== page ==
I would also like to thank my friend, Shawn O’Neill, for helping me write this post.
Historically speaking, our education system has been improving. The bottom is coming up – we have a lot more people who are now maturing into adults with a really strong educational background.
However, in business terms, the product has not improved, but the distribution has. Our educational system has been stuck in and around the Victorian era, where the educational background was focused primarily on rote memorization. That background was based on a limited design, first established in the Middle Ages, when resources were drastically more limited than they are today. The classroom system, with the teacher at the front reading from the book, came about because until about 200 years ago, books were extremely expensive to copy. If you wanted another manuscript, it had to be done by hand, and in many cases following the fall of the Roman Empire, the lecture was all there was, and knowledge was passed on through memorization and retelling.
We have gotten trapped into a way of thinking, where we have to get better books, and better teachers, and better chalk boards. These things are all great to have, and we’ve gotten to the point where everyone gets a copy of the book, and our campuses have the best computers, and that is a wonderful example of society’s technological progress.
However, we still go into a classroom where someone reads to us from the book that we already have, and those expensive computers and CAD systems will never leave the confines of the classroom or the workplace.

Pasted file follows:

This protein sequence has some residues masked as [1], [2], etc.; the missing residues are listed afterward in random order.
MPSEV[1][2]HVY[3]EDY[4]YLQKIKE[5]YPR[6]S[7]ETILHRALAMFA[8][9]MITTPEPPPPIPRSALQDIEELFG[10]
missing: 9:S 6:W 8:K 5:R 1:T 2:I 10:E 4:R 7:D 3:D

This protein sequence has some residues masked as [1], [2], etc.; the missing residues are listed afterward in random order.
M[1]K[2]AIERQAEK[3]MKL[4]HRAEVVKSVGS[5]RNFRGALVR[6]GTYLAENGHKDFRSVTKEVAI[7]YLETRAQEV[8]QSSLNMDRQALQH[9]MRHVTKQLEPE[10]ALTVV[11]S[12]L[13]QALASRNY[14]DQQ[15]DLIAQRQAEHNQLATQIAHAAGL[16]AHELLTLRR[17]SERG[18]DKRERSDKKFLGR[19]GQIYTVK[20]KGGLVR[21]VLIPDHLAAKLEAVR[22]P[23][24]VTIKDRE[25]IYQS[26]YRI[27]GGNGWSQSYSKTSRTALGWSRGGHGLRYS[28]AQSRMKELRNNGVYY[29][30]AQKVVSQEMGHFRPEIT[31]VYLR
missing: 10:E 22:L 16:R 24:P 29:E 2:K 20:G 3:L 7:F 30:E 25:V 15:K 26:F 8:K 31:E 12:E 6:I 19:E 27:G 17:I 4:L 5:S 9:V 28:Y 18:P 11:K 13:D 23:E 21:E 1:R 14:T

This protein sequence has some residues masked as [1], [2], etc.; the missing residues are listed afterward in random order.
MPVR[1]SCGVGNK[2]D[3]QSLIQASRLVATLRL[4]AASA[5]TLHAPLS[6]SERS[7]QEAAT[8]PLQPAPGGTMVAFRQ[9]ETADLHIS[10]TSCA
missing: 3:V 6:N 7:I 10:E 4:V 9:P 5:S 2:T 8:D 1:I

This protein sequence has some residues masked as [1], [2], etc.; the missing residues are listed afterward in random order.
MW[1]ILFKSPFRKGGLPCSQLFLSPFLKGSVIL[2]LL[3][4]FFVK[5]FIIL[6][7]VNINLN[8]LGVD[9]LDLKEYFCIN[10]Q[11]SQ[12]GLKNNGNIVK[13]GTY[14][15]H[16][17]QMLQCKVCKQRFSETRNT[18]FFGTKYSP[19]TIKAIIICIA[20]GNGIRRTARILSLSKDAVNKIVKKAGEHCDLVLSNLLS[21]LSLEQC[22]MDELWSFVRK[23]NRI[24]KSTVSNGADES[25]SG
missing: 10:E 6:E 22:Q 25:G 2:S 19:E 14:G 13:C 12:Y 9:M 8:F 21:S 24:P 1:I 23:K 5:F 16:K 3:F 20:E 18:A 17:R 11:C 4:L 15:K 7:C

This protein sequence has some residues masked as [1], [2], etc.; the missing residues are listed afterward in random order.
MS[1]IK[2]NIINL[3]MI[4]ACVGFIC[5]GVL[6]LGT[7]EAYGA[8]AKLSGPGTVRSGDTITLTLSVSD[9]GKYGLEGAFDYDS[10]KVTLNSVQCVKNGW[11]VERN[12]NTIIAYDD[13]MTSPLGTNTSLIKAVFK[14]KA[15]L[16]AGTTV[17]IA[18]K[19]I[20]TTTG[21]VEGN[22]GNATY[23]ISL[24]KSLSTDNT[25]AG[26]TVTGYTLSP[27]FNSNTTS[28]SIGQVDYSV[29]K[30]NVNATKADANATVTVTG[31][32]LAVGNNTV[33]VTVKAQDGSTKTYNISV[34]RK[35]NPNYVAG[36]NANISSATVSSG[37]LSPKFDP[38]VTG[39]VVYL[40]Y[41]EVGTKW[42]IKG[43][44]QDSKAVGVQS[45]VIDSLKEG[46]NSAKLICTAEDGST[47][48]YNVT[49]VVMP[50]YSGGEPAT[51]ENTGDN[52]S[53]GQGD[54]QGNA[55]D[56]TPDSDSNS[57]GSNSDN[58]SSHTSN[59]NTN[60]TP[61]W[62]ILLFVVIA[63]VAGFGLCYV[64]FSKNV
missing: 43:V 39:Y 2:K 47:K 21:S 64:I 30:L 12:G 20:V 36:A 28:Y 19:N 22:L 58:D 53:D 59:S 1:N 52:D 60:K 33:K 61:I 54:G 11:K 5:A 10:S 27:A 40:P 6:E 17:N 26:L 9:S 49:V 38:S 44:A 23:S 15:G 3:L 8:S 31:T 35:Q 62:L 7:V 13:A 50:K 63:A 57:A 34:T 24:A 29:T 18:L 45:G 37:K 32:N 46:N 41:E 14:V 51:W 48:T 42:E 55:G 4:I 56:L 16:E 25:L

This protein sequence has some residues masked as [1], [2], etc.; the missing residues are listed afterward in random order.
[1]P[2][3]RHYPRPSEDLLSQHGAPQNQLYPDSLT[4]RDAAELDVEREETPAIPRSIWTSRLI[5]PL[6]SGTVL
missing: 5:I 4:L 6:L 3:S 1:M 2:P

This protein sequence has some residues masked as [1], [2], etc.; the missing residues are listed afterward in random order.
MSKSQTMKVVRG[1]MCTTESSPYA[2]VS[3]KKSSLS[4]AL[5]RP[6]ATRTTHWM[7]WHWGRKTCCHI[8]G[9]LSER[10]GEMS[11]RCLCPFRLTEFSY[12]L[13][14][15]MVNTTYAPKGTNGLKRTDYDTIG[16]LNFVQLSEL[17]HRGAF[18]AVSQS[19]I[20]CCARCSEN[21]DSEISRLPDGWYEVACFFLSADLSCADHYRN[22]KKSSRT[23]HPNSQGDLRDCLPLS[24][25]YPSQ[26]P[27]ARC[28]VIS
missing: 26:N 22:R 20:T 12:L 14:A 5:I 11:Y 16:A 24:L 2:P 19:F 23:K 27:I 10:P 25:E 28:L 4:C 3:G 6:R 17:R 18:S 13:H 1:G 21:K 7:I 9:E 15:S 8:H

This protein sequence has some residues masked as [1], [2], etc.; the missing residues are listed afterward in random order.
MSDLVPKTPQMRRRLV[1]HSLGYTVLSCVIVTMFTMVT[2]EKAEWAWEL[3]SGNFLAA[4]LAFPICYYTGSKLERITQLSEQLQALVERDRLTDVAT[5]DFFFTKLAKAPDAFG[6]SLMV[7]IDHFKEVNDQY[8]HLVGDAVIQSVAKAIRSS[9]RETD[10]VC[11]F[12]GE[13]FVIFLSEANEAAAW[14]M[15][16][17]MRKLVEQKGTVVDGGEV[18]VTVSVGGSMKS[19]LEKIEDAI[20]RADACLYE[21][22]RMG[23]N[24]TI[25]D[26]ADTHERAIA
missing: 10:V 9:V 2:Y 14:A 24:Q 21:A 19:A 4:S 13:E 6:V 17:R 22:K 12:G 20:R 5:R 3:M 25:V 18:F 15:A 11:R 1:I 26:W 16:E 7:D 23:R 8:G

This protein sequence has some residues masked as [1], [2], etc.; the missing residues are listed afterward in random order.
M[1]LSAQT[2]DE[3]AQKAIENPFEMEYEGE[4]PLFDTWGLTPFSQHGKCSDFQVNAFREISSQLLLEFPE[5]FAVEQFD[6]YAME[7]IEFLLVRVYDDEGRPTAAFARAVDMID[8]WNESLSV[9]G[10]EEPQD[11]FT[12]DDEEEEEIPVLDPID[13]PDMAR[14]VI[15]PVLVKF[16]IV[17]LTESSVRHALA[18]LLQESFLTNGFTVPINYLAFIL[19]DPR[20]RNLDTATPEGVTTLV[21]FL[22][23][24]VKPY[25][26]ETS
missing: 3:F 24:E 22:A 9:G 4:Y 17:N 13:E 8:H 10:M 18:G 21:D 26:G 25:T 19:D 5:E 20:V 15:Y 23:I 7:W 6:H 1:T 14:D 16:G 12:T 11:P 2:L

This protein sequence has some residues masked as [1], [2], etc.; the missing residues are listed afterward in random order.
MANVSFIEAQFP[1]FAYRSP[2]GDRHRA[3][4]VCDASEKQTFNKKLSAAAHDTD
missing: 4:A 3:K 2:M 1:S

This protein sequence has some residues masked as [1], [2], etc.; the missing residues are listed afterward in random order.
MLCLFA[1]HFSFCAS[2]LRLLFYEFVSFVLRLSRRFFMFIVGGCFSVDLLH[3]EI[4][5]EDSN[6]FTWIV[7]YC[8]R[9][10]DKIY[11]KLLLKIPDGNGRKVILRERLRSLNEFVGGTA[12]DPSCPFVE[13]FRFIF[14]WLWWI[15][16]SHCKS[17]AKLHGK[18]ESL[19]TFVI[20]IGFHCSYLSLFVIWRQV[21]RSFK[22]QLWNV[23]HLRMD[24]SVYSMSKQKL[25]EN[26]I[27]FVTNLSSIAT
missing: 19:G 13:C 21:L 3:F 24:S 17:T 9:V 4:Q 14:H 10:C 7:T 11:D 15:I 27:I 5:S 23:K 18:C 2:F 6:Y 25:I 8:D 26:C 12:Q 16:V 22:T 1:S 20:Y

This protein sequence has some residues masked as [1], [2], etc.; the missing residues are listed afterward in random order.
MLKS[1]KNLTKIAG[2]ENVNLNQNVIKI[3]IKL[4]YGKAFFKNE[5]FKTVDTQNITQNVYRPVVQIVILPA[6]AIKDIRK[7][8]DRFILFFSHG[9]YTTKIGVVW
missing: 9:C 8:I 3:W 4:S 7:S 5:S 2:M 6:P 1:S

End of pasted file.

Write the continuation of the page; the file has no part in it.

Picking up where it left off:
The reason for this is because, at present, there are very few people who are affluent enough to afford the licensing and hardware requirements necessary to make 3D models. There are fewer still who went through an educational system that prized individual and personal growth over procedure and rote memorization.
If we really want to encourage meaningful small business growth in the millenial generation, then at least two things need to change. The first is that the American educational system should begin to shift towards placing emphasis on self-actualization and personal responsibility over procedure and memorization.
The second is that our CAD packages needs to be inexpensive, and run on low cost, low-power hardware. This will allow for traditionally unreachable persons of the world’s population to get access to the tools that are so integral to success in our modern society. To do otherwise would be perpetuating a system of false scarcity, and would seem to be folly in the highest degree.
Cheap computers and good internet connections are easy to get, especially in America (recent attempts by telecomm companies companies to avoid improving infrastructure nothwithstanding), and in many developing countries, technological development is leapfrogging developed countries’ timelines, and jumping straight from telephone to smarthphone, or in some cases, nothing to smartphone. CAD packages that run on these systems will be able to reach more individuals faster than the workstation model ever will.
The world is changing, and we need to change the way we teach and the tools we use in kind.